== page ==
|Home Videos: Godzilla (1998)|
|Written by Ivan Radford|
|Tuesday, 26 July 2011 11:56|
With Super 8 on the way and blockbuster season in the air, I found myself drifting towards that monstrous summer movie of 1998, Godzilla.
When I first saw this as a teenager, I loved it. It was loud, stupid and - factoid alert - the first time I came across the term CGI (probably in an issue of SFX magazine). Looking back now, it's still loud, and it's still stupid. And I still know 90% of the dialogue off by heart. Yes, it's fair to say that I still have a massive spot soft for Roland Emmerich's bastardisation of Ishirō Honda's classic monster.
Remake Godzilla? The very thought is disgraceful. But you can tell from the lurid green box that this VHS has no shame - it doesn't even care that the cover makes it look more like Hungry Hungry Hippos: The Movie or a dinosaur-themed episode of Monty Python than Godzilla.
After an opening credits montage of nuclear explosions and lizards, the movie starts, as all good films do, with a boat being destroyed at sea. And some worms. And Matthew Broderick. Yes, this an action film with Matthew Broderick as the lead male - that in itself would be amazing, if the role of dorky scientist hero hadn't been made so popular by Jeff Goldblum in Independence Day just two years before.
Naturally, Broderick isn't the sexiest man in Hollywood, but they make him wear a cool hat so it's fine.
With his super-cool hat on, the ever-likeable Ferris Bueller does a good job of looking surprised throughout the film, especially when his high school sweetheart, Audrey, turns up out of the blue and steals his top secret military science stuff:
She then shows it on national news, because after years of not sleeping with the main news anchorman, she wants to be taken seriously as a journalist, dammit.
Godzilla hardly offers an in-depth commentary on sexism in media, but Mario Pitillo's female love interest does prove two things: 1. You can dub over anything she says with meaningless cat noises and still understand what's going on, and 2. The supporting cast in this film are superb.
Yes, alongside Matthew Broderick and Mario Pitillo, Emmerich has amassed a sterling bunch of people, from Harry Shearer (that guy from The Simpsons) and Kevin Dunn (that guy from the stuff) to Nancy Cartwright (that woman from The Simpsons) and Doug Savant (that other guy from the stuff, including Desperate Housewives).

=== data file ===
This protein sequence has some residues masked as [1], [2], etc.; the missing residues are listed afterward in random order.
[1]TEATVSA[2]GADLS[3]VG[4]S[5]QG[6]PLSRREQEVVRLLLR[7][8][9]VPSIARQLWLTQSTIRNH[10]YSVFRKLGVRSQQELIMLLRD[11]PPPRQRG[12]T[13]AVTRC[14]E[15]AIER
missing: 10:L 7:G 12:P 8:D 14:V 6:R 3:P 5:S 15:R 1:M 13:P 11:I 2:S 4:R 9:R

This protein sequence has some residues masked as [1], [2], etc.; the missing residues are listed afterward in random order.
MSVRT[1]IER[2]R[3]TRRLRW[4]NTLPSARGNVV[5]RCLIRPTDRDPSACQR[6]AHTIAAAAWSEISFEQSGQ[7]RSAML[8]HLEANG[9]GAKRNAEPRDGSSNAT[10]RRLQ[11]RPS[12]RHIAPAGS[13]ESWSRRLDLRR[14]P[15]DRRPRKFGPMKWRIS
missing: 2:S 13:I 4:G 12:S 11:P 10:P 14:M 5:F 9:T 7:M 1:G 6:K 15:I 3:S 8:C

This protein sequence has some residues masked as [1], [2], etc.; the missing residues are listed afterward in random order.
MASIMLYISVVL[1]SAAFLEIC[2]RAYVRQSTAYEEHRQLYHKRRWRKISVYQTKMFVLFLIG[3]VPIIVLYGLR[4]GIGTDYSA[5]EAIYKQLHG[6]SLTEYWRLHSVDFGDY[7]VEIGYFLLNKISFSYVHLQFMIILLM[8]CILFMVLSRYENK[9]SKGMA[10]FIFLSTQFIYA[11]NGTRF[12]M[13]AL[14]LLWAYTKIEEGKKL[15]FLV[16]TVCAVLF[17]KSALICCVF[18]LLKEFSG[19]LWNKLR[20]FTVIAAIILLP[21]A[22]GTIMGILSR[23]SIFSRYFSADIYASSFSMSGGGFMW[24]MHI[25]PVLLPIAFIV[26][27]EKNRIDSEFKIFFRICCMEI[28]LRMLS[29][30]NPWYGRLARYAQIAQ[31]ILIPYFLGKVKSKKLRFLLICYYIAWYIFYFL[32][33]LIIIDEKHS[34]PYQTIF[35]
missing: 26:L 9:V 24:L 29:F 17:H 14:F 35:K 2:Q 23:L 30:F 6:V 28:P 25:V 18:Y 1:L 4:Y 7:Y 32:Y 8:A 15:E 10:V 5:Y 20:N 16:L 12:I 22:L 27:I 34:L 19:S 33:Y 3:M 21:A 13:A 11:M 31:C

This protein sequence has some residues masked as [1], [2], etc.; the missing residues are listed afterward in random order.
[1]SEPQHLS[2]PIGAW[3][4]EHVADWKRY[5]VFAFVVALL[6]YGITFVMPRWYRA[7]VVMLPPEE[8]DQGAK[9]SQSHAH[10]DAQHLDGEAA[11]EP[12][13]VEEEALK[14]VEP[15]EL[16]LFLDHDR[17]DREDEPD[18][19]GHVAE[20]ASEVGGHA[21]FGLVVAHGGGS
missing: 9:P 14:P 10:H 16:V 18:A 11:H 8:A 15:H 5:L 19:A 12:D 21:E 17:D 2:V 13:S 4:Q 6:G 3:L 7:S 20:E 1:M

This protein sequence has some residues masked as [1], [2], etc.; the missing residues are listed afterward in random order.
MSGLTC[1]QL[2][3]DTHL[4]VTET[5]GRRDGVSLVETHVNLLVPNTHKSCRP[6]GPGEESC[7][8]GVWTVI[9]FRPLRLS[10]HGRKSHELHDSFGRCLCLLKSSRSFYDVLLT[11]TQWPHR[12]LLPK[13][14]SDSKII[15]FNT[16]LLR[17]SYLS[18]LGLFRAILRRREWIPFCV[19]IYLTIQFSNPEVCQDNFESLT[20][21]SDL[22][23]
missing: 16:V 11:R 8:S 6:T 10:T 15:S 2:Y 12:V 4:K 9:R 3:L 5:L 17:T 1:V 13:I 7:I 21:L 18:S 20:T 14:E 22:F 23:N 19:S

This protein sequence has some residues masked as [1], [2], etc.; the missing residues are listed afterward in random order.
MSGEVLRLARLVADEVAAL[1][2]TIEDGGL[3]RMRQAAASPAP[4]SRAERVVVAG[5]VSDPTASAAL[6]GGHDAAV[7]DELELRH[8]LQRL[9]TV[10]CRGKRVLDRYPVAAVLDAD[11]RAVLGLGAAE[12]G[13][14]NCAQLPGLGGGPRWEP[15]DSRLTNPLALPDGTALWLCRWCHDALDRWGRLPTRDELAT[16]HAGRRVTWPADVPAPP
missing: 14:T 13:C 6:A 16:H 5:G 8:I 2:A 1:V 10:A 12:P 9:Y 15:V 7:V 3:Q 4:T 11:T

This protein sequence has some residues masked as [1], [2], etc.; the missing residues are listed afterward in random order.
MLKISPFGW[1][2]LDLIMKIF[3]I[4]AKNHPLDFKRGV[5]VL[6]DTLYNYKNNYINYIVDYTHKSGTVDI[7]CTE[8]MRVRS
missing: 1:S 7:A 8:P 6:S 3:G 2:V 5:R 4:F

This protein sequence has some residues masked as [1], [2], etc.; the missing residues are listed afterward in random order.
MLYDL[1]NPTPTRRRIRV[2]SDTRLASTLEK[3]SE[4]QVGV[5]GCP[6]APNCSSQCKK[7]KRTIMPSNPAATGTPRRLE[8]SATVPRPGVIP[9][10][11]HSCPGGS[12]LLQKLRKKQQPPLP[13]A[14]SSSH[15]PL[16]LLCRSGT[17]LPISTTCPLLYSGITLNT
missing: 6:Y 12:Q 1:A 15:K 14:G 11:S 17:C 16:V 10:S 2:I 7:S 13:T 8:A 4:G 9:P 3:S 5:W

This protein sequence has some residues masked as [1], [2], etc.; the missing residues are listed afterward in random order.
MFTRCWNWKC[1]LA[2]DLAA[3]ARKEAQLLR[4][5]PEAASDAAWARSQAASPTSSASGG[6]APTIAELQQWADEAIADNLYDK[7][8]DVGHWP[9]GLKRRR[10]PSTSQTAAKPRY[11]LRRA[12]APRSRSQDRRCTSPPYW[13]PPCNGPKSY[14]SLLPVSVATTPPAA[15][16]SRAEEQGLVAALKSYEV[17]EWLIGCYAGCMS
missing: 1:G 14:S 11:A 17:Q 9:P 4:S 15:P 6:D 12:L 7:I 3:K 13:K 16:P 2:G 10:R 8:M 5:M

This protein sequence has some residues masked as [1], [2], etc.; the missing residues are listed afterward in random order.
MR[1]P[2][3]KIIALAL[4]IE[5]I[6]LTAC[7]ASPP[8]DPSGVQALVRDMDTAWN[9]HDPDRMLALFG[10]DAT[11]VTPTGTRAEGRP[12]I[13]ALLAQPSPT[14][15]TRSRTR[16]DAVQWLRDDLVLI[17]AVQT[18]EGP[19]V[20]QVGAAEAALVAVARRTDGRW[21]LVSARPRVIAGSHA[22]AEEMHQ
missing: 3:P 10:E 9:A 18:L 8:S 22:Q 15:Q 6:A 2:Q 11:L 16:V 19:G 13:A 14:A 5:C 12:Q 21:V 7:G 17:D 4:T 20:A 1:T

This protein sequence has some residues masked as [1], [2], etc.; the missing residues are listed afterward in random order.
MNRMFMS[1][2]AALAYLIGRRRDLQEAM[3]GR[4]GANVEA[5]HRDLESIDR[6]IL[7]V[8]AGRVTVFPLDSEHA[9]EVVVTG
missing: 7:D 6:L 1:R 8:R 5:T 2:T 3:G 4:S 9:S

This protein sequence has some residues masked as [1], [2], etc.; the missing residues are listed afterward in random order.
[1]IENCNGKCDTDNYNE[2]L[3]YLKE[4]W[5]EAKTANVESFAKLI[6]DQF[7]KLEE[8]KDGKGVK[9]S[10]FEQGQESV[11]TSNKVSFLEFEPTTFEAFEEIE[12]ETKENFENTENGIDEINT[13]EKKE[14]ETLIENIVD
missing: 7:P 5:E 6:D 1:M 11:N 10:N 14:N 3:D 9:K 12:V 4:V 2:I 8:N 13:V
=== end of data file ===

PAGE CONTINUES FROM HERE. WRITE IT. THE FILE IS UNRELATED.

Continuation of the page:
Hank Azaria turns up too, completing the Simpsons reunion as cameraman Victor "Animal" Palotti - because the plucky comic relief isn't plucky enough without a nickname. As well as making quips and wearing a baseball cap, Hank performs a now-standard role in modern monster/disaster movies; he stands there capturing everything that happens on video tape.
If Godzilla were being remade now (and it is, by Monsters director Gareth Edwards), the film would revolve around the found footage on the video camera. It's a device that Cloverfield used to visceral effect - and something that's echoed by J.J. Abrams' Super 8, out next week. But this is the 90s and we're not obsessed with being post-modern yet, so we don't see any of the footage recorded by Hank Azaria (or the photos that Matthew Broderick runs around taking on his disposable Kodak camera).
As important as Hank is, however, he's not the best of the supporting bunch. That's clearly Jean Reno. He spends the film talking in a French accent, because he's French. Then he complains about the coffee in America, because he's French. And then he complains about not having a croissant to go with his coffee, because he's French.
With this super cast assembled, Roland Emmerich then proceeds to do what he always does: destroy New York with Photoshop. Unfortunately, the CGI looks obvious at least 72% of the time, but there's still stuff to be impressed by. Emmerich manages some spectacular set pieces, including a decent bridge collapse. Plus the monster effects are so realistic that Godzilla looks a lot like Val Kilmer:
(I may be imagining this one.)
Perhaps the most shocking departure from the original Gojira set-up (aside from the lack of an unsubtle anti-nuclear message/men in giant rubber suits) is the introduction of baby Godzillas. Turning the ginormous lizard into an A-sexual female, Emmerich creates a nest of Godzilla eggs. In Madison Square Garden.
The babies are a terrible idea, solely designed to offer 20 minutes of contrived threat (coincidentally, the film is 20 minutes too long). But it was clearly something the director and the producers wanted to do. The babies looked like the Jurassic Park raptors. They behaved liked Jurassic Park raptors. And they sounded like Jurassic Park raptors. It's hard to know where they got the idea from.
Given the above, it's obvious that Emmerich's Godzilla is nothing like the 1954 classic, which I adore to bits. It can't hold a mutated radioactive candle to the Gojira and his daikaijū sequels (hello to King Ghidorah), but it's a fascinating film because it documents the evolution of the monster genre over the decades.
Emmerich's is not the sincere sci-fi of the 50s and 60s, nor the camp silliness of the 70s. Neither is it the post-modern take of the present day. The 1998 Godzilla is a bombastic, effects-driven blockbuster, typical of modern action fare. There's a love interest, a lot of falling buildings and an obsession with size - cleverly suggested by Emmerich's continuous zooming out to reveal wide panoramas of destruction, and the copious use of track-and-zoom shots.
As the VHS box delicately puts it: "It's true what they say SIZE DOES MATTER."
Zoom out to reveal: GIANT FOOTPRINT THE SIZE OF ROLAND EMMERICH'S PENIS.
Godzilla is dumb, noisy and completely without subtlety. And for that, it's enjoyable. After all, what other film gives you the chance to see Manhattan torn to pieces by an over-sized computer-generated Val Kilmer?